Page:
I feel for the guy losing his job and not being able to make the payments. He didnt walk away. He communicated with the bank for a mutually agreeable contract cancellation.
    People who just walk away because the home is upside down make me sick. How is this any different than a new car. It s worth less the moment you drive it off the lot and if you didnt have a down payment you will always owe more than the car is worth. You dont see people walking away from their cars do you? You signed a legal contract with a lender. Make your payments and stick it out. Like they said in the article you are not losing any money until you have to sell.

    1. Mark in Stillwater says:

      kinda funny dan – why is it any different than all the grand ol’ USA Corporations filing a BK to shed debt, obligations, often times financial obligations to the employees that in fact MADE the company from day 1.
      Of course it’s no different – the shareholders, banks, brokerage houses and everyone else likely has made a boatload of money over the years. The company will be up and running, lean and mean, on Day 1.
      It don’t work that way for people tho, does it. They have a price to pay for years and years.
      I’m not a proponent of walking away from an obligation just for fun. Yet there is a time, a place, a reason it makes a great deal of sense. Don’t critique people for doing something that is right for them because of their situation …. you may be in the same shoes someday

      1. dan says:

        So part of your arguement is that since everyone has made money on real estate transactions they can afford to lose when the market tanks? Wow, sounds like the Democrat way of thinking. If I profit good for me, but if I lose money I have to look for someone else to blame or take the loss.

        Again I feel bad for people who lose their jobs, get sick or were fooled into a mortgage. The rest of the walk aways are the ones that make me sick.

        1. @dan says:

          dan —- you seeing the modern day America my boy. Started in the late 60’s and here we are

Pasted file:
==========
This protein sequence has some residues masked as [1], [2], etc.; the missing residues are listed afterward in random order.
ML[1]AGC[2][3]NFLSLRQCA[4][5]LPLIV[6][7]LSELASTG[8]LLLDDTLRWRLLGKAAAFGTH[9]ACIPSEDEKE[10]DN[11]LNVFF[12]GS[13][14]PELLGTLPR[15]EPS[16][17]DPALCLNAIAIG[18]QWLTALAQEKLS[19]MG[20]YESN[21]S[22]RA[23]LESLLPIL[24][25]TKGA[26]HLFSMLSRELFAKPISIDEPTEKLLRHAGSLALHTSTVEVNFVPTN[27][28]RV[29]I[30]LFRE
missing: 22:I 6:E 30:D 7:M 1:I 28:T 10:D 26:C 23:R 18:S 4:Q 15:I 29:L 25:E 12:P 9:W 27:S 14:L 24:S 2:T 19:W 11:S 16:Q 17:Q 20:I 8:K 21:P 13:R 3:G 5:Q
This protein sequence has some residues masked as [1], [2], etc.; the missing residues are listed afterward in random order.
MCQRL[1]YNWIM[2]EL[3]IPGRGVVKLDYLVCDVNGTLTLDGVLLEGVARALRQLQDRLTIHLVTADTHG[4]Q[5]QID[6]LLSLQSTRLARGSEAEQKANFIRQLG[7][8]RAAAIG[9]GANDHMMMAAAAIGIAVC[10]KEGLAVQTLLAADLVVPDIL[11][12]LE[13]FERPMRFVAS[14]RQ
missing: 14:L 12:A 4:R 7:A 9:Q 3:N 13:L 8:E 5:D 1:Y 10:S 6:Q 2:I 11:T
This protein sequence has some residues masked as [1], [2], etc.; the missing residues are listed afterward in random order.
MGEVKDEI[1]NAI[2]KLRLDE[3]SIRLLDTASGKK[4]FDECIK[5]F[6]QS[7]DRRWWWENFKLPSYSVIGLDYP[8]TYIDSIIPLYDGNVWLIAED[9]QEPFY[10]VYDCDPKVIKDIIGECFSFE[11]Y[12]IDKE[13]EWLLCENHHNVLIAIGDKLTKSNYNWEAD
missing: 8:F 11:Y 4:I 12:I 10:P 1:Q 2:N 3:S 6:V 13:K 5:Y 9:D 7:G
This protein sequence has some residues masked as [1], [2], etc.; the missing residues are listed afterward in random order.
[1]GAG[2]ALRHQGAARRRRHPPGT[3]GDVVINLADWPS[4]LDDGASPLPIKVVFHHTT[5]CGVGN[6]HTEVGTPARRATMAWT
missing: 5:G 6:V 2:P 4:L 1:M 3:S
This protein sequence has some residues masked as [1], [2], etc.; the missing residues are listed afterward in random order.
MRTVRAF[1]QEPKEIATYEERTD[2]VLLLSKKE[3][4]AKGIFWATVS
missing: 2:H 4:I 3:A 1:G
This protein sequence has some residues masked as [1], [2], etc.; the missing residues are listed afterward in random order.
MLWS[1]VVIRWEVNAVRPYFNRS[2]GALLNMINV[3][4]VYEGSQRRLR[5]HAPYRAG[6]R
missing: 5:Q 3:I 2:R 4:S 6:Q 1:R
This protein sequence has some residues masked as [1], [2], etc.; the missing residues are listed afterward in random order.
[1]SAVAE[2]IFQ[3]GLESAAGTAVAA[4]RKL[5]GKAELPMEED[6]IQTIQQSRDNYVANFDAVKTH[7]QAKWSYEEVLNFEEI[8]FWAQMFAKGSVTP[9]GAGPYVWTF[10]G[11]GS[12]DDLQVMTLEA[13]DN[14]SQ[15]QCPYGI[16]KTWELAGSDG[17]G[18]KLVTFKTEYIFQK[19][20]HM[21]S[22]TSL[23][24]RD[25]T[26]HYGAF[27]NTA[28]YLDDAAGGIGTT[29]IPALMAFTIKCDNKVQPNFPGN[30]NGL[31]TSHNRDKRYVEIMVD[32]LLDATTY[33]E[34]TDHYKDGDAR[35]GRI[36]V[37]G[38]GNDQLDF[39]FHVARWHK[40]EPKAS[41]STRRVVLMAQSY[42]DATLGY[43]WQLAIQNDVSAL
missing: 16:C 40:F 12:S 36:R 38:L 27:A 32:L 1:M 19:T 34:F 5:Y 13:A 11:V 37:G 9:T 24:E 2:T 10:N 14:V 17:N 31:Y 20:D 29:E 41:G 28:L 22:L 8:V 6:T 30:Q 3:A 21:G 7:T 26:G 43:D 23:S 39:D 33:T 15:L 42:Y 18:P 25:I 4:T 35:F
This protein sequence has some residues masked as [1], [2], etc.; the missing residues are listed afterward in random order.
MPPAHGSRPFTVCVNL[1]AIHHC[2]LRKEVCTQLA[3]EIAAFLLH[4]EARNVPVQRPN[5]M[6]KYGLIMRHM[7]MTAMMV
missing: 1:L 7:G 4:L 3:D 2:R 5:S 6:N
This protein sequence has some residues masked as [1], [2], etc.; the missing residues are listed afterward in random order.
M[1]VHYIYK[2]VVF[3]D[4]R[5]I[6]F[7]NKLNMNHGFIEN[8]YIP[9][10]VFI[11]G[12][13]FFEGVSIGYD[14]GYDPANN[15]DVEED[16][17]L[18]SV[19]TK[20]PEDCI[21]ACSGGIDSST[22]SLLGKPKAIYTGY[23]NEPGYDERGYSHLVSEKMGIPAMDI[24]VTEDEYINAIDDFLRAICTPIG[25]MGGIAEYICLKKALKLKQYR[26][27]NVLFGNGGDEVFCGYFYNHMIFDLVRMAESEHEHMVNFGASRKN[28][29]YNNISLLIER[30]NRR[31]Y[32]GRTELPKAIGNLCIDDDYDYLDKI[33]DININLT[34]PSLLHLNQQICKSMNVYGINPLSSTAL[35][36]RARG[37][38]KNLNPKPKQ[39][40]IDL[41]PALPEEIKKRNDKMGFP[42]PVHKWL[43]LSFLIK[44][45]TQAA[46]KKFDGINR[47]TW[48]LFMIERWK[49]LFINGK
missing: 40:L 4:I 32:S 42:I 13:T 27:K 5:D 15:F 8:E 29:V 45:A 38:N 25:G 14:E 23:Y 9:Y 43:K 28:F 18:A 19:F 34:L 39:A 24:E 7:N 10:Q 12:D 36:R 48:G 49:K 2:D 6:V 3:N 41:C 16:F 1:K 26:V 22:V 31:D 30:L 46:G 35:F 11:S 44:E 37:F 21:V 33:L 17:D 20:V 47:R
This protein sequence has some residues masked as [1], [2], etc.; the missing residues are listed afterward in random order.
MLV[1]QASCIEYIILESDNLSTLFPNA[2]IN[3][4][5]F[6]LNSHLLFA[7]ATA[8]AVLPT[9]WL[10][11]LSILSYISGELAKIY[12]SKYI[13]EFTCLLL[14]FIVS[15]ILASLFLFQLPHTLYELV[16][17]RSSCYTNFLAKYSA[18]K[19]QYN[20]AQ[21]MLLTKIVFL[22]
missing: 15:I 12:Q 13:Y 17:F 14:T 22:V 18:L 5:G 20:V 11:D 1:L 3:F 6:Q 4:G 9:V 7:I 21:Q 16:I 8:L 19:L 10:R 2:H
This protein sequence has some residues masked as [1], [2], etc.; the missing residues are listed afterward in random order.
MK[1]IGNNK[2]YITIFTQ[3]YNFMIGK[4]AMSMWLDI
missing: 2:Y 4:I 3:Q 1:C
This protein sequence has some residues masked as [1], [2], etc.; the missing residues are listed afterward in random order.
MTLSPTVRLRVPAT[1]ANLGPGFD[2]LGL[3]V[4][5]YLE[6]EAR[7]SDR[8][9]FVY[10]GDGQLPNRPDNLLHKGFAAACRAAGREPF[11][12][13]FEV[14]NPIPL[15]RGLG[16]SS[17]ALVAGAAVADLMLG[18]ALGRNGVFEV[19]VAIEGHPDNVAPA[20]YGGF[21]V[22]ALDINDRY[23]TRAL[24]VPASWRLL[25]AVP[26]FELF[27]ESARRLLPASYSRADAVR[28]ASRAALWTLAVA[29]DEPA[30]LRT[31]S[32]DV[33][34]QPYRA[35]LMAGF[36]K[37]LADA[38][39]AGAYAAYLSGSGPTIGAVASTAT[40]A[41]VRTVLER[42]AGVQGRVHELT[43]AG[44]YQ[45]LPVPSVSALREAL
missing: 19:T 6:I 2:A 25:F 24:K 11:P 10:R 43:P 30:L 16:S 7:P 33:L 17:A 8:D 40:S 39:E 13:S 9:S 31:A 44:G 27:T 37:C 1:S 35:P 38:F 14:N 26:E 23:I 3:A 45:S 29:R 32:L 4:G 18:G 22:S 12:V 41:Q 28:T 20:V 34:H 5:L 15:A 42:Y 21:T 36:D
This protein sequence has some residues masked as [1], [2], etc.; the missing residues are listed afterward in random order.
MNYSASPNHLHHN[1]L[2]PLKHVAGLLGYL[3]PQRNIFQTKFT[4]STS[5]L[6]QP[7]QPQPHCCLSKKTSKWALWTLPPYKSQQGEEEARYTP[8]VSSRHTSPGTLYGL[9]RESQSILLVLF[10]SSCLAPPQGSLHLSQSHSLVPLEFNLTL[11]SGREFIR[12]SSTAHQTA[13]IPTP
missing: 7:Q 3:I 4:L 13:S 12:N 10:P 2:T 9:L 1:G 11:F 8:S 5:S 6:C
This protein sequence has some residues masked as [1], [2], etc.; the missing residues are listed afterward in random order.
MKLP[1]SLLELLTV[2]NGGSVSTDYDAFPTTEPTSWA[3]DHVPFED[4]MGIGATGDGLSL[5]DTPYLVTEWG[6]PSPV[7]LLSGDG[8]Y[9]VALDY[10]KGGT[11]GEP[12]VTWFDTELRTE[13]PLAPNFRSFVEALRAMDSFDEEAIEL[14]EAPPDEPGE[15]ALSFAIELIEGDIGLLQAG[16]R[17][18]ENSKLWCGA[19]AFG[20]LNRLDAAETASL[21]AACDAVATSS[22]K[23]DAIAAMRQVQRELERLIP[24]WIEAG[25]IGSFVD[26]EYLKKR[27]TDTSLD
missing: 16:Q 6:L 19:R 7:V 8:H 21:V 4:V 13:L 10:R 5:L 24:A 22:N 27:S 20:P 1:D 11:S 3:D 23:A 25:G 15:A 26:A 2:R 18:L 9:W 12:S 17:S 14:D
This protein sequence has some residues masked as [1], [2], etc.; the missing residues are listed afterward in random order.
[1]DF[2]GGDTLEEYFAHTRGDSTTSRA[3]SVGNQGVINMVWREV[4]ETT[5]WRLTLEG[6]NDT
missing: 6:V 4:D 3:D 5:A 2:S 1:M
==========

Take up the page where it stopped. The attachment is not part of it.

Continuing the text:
companies been using the walk away strategy forever too so it’s nuttin’ new. nor right. just the I in America

          1. dan says:

            I was raised better than that!

      2. Billy says:

        I believe filing for corporate or personal bankruptcy is a legal practice in the grand ole USA.
        Defaulting on a legal note is not and people that whine about it afterwards because they decided to walk away should be lielong renters. Again this does not include people that lose their job, health issues or were scammed into a mortgage

  4. Jessica says:

    Here is my question. How is this the “homeowner’s” fault? The banks are the ones responsible for giving bad loans and causing this housing market. They need to now in return make it right by reducing everyone who is under water with a mortage to market value. This would solve the housing market problem. We purchased our home in 2007 for $200,000 and now we can’t even sell it for $130,000 if we tried. I am holding out for a while to see what Chase does and have told them if they don’t want to fix this mortage so it is at market value then we will walk away. They don’t want us to. I read an article recently that said Chase and Bank of America were slowly reducing mortgages to market value. I am not in a hurry to move so I am going to wait this out a little bit longer. Also, Obama wants so desperately to get re-elected we may just get our house for free from him so he can have our vote. This is how a lot of people actually think, scary isn’t it? Anyways, I can always short sale if I want as well. I am not going to let the banks control my life. I will do what I want when I am ready.

    1. broke but it's my problem Jessica says:

      You made a poor decision Jessica – many of us have. Not sure why you’d walk tho – for the sake of walking because you made a bad investment per se?
      I don’t think it’s that easy to just walk away or file bankruptcy w/o implications and costs. Impossibe? – never said that.
      But is this truly the banks fault???? hardly unless they came by, picked you up, showed you properties, put a gun to your head to sign. Then – yep, it is.
      If you have the means, no huge changes in your financial world (I mean HUGE) – no one, that means us the US taxpayers – have a damn obligation to bail you out because you made a lousy decision to pay (btw-welcome to MY world too).

    2. dan says:

      What? How is this the homeowners fault? The fact that lenders/banks made programs available to you to buy a home , you applied for the loan and agreed to the terms and now its not your fault?
      Sounds like you are a poor investor and got caught up in all the hype

    3. Claire says: